2000 Award Winners
Hall of Fame
Albert Ballman (1927- ),Robert Laudise (1930 - 1998), Bell Laboratories/Lucent Technologies of Murray Hill, NJ
In the 1960’s when increasing quantities of quartz crystals were being used in electrical devices, Ballman and Laudise’s invention, "Synthetic Quartz Growth," provided a method for producing faster-growing, higher quality, electronic-grade, synthetic quartz crystals. The crystals produced by their process are used to perform electrical functions that previously could only be achieved with natural quartz.
Further, their work underlies the hydrothermal method for growing the quartz crystals used as frequency filters in telephony as well as timing devices in watches and in the clocks ofcomputers and other electronic devices. In addition, an entire generation of telecommunication switching and communications switching systems was based on Ballman and Laudise’s technology.
Previous to their invention, breakthroughs in speeding up growth of synthetic crystals had been made. But the crystals produced were often of poor quality, with imperfections that tended to interfere with their use in electronic systems. Ballman and Laudise found that by growing the quartz crystal in a hydrothermal solution containing lithium crystals, the imperfections could be considerably reduced, thereby greatly enhancing the crystal’s suitability for electronic systems. Their invention received a patent in 1967.
Holder of a BS degree in Chemistry from Rutgers University, Albert Ballman worked in the field of crystal growth at Bell Labs locations in Holmdel and Murray Hill, NJ, for 36 years prior to retiring in 19 86. During his years at Bell Labs, he received 32 patents and published over 100 papers dealing with crystal growth. Ballman is a member of the American Crystal Growth Association.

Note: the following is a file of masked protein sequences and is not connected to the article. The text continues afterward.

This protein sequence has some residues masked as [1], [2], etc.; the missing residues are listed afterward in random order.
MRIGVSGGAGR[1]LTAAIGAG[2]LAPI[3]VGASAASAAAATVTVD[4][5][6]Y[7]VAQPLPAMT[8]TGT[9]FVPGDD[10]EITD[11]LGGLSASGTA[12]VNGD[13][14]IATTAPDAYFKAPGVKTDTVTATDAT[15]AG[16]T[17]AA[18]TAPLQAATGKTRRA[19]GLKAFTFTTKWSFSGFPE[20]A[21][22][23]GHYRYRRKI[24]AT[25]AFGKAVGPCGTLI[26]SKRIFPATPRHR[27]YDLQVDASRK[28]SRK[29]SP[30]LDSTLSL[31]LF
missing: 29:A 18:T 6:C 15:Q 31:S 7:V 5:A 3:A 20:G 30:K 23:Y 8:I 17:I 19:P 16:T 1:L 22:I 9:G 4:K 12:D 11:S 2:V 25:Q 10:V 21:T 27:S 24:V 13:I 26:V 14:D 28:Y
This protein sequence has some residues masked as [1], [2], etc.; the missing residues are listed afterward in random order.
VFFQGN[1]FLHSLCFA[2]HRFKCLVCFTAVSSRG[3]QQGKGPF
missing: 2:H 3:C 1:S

Holder of 13 patents, author of the classic book, "The Growth of Single Crystals," and publisher of over 200 articles on crystal growth, Robert Laudise was Adjunct Chemical Director at Bell Labs, responsible for all chemical projects prior to his death in 1998. He was also an Adjunct Professor of Material Science at MIT and Adjunct Professor of Ceramics at Rutgers University. In addition, he received numerous awards and recognition for his work in crystal growth.
Laudise received a BS in Chemistry from Union College, Union, NJ, and a PhD in Organic Chemistry from Massachusetts Institute of Technology. He was a member of the American Philosophical Society, a Fellow of the American Academy of Arts and Sciences, and a member of several technical organizations. In 1989, the International Organization for Crystal Growth designated their prize for experimental crystal growth the Laudise Prize.
Lee de Forest (1873-1961)
Of Lee de Forest’s over 300 American and foreign patents in radio, telegraphy and motion pictures, easily the best known is the "Triode Audion Tube," which for the first time allowed the transmission and amplification of voice and other sound via electromagnetic or radio waves. With the audion, modern radio was born.
In the early 1900’s, the great requirement for further development of radio was an efficient and delicate detector of electromagnetic radiation. It was John A. Fleming’s invention of the so-called electronic valve that provided the clue de Forest needed. The most serious difficulty of the Fleming valve was that it was relatively insensitive to changes in the intensity of electromagnetic radiation. Moreover, the Fleming valve could act only as a rectifier and not an amplifier.
The simple but revolutionary, innovation that Lee de Forest incorporated in his audion tube was a third electrode inserted between the cathode and the anode, making the tube much more sensitive to electromagnetic radiation. Also important, it acted as an amplifier. Using his audion tube, De Forest was able to broadcast experimentally both speech and music.
The promise of the audion enabled de Forest to raise capital to form a company and begin the process of transmitting and receiving voice. He toured Europe the summer of 1908 demonstrating and installing radiotelephones and obtaining contracts. Then on January 20, 1910, in New York City, he demonstrated his new technology by broadcasting live opera featuring Enrico Caruso. The age of radio had begun.
De Forest’s invention also made possible long-distance telephone. He discovered that if one triode was connected to the input of another and a chain was formed, the triodes could be used to amplify and repeat weak voice frequency signals. This made intercontinental telephony possible. Realizing the implications of de Forest’s discovery, American Telephone and Telegraph Company (AT&T) acquired the rights to the Audion.